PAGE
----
Thanks one more and sorry.
It is not the Ochkov's constant - it if the Points's constant!
Why?
The google translator translates into English my name Очков as... Points 😉
I forgot about the promised sheet which would also show algebraic curves of higher orders you asked for a while ago. Here its is- The limit of order 17 is gone now (was a silly mistake of mine) and now the limit is just the memory Mathcad 15 would be able to use for its matrices and calculations. And of course the limit is your patience - the order-50 curve in the pic needed more than 8 minutes to finish.
@Werner_E wrote:
I forgot about the promised sheet which would also show algebraic curves of higher orders you asked for a while ago. Here its is- The limit of order 17 is gone now (was a silly mistake of mine) and now the limit is just the memory Mathcad 15 would be able to use for its matrices and calculations. And of course the limit is your patience - the order-50 curve in the pic needed more than 8 minutes to finish.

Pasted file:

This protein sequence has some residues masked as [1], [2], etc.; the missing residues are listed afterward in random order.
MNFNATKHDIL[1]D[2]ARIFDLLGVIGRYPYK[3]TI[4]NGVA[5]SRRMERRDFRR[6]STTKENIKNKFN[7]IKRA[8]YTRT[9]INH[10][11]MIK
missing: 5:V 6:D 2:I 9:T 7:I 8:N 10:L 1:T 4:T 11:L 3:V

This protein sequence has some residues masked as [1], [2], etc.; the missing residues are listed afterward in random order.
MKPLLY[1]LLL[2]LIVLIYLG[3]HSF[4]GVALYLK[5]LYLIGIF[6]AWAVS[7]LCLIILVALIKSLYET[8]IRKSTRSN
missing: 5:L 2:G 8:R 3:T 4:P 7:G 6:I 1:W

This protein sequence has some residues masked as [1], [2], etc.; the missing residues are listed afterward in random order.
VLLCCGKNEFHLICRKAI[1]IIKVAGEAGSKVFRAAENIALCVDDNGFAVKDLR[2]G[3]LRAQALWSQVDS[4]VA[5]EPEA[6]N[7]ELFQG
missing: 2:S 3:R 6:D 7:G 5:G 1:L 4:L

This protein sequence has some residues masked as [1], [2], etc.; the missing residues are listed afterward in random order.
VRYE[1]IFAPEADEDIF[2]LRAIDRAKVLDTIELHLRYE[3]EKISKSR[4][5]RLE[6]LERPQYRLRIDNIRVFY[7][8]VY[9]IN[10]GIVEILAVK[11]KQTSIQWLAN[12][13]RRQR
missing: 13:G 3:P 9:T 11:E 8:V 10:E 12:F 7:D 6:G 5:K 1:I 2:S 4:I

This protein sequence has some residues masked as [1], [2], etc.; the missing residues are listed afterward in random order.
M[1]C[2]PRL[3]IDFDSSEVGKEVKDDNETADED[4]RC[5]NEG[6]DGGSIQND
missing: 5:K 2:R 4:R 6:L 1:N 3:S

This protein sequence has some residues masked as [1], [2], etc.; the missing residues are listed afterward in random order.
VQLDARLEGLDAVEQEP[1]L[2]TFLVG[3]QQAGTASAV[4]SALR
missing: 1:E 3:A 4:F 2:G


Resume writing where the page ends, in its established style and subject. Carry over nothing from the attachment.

I must edit the article!
Let do it together!
Its a pity that my time is so limited.
I think algebraic curves of higher order aren't of much interest in this context. It was just a challenge to implement a way to do it without having to rewrite the whole sheet for a different order.
I think that the Ochkov/Point constant is far more interesting but I can't think of a way to calculate it other than a simulation. I guess Frank Purcell is on a good way and I am looking forward at his further efforts.
@Werner_E wrote:
I think that the Ochkov/Point constant is far more interesting
Thanks, Werner!
But more correct V Points constant - Five Points constant: V - Valery and Roman five
We can (better?) work not with a square but with a circle!
This constant (Hyperbola-Ellipse and 5 points) may by has the value Pi/12 (a solution by A.G. Eliseev):
See also https://dxdy.ru/topic129587.html